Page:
I'm not sure there is more to say now that is constructive, so maybe we can return to the regular programming for a while. It may be more sporadic, though, with City meetings canceled and on-going projects shifting to online modes or even slowed. Maybe some new topic will emerge, also.
Somehow over at City Observatory, they've managed to notice things other than the pandemic. Last week there were a couple of good notes on gas prices.
We, like most economists, have long advocated for pricing carbon as a way to reflect back to consumers the environmental costs of their decisions. The predictable political opposition to that idea arises from the fact that no one wants to pay more for energy, particularly a gallon of gas (which is perhaps the most visible price in the US economy). Implementing a carbon tax as oil prices are falling would cushion the blow. A twenty-five center per gallon carbon tax would capture something like half of the value of the decline in oil prices–and could produce $35 billion in annual revenue to support projects to fight climate change. A carbon tax would also diminish somewhat the increase in vehicle miles traveled, air pollution, and greenhouse gases that would otherwise be triggered by cheaper gasoline. Similarly, it would serve as a valuable incentive to consumers not to purchase less fuel-efficient vehicles (which would likely happen if gas prices are consistently lower than $2 per gallon.They also responded to a New York Times piece that was circulating among transportation folks that asked why in large metros transit ridership started falling around 2013. To the Times it seemed a little mysterious. But the Observatory had a culprit in mind:
It’s never easy to implement a new tax. But there’ll never be a better opportunity to implement a carbon tax than when oil prices are dropping.
There’s no question that bus ridership is down since 2013. But, with due respect to the authors: There’s no mystery here. We know exactly “who dunnit.” We have a smoking gun: It was gas prices.We also saw this on the Marion and Center Street bridges. The crossing counts went up in 2014 after having plateaued for several years. Falling gas prices have been the primary driver of the increase in the second part of the decade.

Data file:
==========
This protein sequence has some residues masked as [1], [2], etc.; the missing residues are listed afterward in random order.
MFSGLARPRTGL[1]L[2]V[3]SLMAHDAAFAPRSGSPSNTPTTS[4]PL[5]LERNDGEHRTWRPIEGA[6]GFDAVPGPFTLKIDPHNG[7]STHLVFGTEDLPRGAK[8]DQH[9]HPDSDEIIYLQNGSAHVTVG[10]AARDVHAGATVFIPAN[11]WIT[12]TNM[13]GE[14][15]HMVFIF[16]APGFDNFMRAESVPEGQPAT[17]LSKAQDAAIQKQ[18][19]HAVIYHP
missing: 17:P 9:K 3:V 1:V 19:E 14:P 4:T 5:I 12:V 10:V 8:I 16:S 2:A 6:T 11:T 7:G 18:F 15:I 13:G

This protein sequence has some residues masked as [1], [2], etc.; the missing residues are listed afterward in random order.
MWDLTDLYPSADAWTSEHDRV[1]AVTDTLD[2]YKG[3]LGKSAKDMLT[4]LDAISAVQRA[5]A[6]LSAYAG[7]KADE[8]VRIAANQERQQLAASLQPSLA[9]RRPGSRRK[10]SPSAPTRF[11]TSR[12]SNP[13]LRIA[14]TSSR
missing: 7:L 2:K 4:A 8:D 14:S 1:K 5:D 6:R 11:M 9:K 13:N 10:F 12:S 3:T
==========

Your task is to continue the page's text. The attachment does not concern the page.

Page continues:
It will be interesting to see, too, what the crossing counts are during and after the pandemic. It may be that we form some new patterns of telecommuting that are durable and persist beyond the pandemic. Or other changes in driving patterns. Just another thing to watch.
Since the New Holman Hotel hasn't broken ground, it seems very likely to be delayed or even outright canceled as a result of the coming recession and drop in conference bookings.
|We're probably stuck with this for a while now|
Site of old Marion Car Park and New Holman Hotel
As with Belluschi Pond and Crater, the City should take greater care to ensure that structures aren't demolished prematurely and that demolition is tied to the actual commencement of construction on the replacement project.
Probably other projects also will go on hiatus. The City's published Notices have very much slowed already. As of today there is a single Public Notice for the Historic Landmarks Commission meeting on the 19th, which has been canceled and postponed to next month - though at this point it is hard to see very much happening in April also.
There are no other Notices posted after that, and this is a clear sign of a slow-down.
PSA from the Governator